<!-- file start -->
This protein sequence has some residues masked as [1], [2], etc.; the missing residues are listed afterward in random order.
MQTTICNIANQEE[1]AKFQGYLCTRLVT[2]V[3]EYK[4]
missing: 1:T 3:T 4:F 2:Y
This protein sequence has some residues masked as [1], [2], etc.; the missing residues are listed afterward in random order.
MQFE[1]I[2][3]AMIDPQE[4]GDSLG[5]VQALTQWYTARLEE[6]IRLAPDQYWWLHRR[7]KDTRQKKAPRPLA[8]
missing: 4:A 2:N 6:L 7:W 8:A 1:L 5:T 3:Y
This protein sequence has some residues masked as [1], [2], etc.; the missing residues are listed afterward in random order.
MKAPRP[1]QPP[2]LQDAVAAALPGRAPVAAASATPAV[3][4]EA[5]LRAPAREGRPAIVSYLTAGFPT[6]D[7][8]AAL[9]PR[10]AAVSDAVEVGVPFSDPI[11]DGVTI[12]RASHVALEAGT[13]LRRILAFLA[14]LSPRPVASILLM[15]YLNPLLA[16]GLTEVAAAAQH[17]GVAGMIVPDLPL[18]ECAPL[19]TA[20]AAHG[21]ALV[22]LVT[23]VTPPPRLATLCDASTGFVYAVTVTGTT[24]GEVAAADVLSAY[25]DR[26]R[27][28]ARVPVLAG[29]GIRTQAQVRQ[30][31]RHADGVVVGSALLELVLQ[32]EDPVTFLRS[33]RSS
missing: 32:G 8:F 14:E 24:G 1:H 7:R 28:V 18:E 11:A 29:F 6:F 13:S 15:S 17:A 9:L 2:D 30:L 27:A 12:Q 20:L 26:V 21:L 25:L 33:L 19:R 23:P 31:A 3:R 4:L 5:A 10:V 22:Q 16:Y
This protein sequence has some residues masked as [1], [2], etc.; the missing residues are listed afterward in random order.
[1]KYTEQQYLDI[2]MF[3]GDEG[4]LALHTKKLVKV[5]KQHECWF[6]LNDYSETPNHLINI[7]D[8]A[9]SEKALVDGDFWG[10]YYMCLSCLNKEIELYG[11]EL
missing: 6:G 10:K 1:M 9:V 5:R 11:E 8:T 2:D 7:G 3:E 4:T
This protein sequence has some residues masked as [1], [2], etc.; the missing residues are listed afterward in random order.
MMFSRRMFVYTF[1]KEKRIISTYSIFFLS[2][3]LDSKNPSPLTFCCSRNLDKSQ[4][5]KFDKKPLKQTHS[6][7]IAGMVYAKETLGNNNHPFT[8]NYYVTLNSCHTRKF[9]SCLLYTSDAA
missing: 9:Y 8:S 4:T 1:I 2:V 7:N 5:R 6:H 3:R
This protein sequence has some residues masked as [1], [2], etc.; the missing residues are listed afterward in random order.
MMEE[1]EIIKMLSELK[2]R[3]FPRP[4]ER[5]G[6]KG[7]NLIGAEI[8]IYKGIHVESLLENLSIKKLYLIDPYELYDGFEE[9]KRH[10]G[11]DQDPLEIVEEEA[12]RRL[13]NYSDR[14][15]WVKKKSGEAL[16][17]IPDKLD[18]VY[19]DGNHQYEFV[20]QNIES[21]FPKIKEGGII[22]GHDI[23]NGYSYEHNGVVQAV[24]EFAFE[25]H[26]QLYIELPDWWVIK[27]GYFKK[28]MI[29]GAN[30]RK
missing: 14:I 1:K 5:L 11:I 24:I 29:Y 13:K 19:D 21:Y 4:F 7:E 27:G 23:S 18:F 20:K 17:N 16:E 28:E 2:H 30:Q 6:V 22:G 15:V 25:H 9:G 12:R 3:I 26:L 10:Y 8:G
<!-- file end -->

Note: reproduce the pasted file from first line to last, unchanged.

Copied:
This protein sequence has some residues masked as [1], [2], etc.; the missing residues are listed afterward in random order.
MQTTICNIANQEE[1]AKFQGYLCTRLVT[2]V[3]EYK[4]
missing: 1:T 3:T 4:F 2:Y
This protein sequence has some residues masked as [1], [2], etc.; the missing residues are listed afterward in random order.
MQFE[1]I[2][3]AMIDPQE[4]GDSLG[5]VQALTQWYTARLEE[6]IRLAPDQYWWLHRR[7]KDTRQKKAPRPLA[8]
missing: 4:A 2:N 6:L 7:W 8:A 1:L 5:T 3:Y
This protein sequence has some residues masked as [1], [2], etc.; the missing residues are listed afterward in random order.
MKAPRP[1]QPP[2]LQDAVAAALPGRAPVAAASATPAV[3][4]EA[5]LRAPAREGRPAIVSYLTAGFPT[6]D[7][8]AAL[9]PR[10]AAVSDAVEVGVPFSDPI[11]DGVTI[12]RASHVALEAGT[13]LRRILAFLA[14]LSPRPVASILLM[15]YLNPLLA[16]GLTEVAAAAQH[17]GVAGMIVPDLPL[18]ECAPL[19]TA[20]AAHG[21]ALV[22]LVT[23]VTPPPRLATLCDASTGFVYAVTVTGTT[24]GEVAAADVLSAY[25]DR[26]R[27][28]ARVPVLAG[29]GIRTQAQVRQ[30][31]RHADGVVVGSALLELVLQ[32]EDPVTFLRS[33]RSS
missing: 32:G 8:F 14:E 24:G 1:H 7:R 28:V 18:E 11:A 29:F 6:F 13:S 15:S 17:A 9:L 2:D 30:L 27:A 12:Q 20:L 26:V 21:L 25:L 33:L 19:R 23:P 31:A 3:R 4:L 5:A 10:V 22:Q 16:Y
This protein sequence has some residues masked as [1], [2], etc.; the missing residues are listed afterward in random order.
[1]KYTEQQYLDI[2]MF[3]GDEG[4]LALHTKKLVKV[5]KQHECWF[6]LNDYSETPNHLINI[7]D[8]A[9]SEKALVDGDFWG[10]YYMCLSCLNKEIELYG[11]EL
missing: 6:G 10:K 1:M 9:V 5:R 11:E 8:T 2:D 7:G 3:E 4:T
This protein sequence has some residues masked as [1], [2], etc.; the missing residues are listed afterward in random order.
MMFSRRMFVYTF[1]KEKRIISTYSIFFLS[2][3]LDSKNPSPLTFCCSRNLDKSQ[4][5]KFDKKPLKQTHS[6][7]IAGMVYAKETLGNNNHPFT[8]NYYVTLNSCHTRKF[9]SCLLYTSDAA
missing: 9:Y 8:S 4:T 1:I 2:V 7:N 5:R 6:H 3:R
This protein sequence has some residues masked as [1], [2], etc.; the missing residues are listed afterward in random order.
MMEE[1]EIIKMLSELK[2]R[3]FPRP[4]ER[5]G[6]KG[7]NLIGAEI[8]IYKGIHVESLLENLSIKKLYLIDPYELYDGFEE[9]KRH[10]G[11]DQDPLEIVEEEA[12]RRL[13]NYSDR[14][15]WVKKKSGEAL[16][17]IPDKLD[18]VY[19]DGNHQYEFV[20]QNIES[21]FPKIKEGGII[22]GHDI[23]NGYSYEHNGVVQAV[24]EFAFE[25]H[26]QLYIELPDWWVIK[27]GYFKK[28]MI[29]GAN[30]RK
missing: 14:I 1:K 5:L 11:I 24:I 29:Y 13:K 19:D 21:Y 4:F 7:E 27:G 23:S 18:F 20:K 17:N 16:E 28:E 2:H 30:Q 6:V 22:G 15:V 25:H 9:G 12:R 3:I 26:L 10:Y 8:G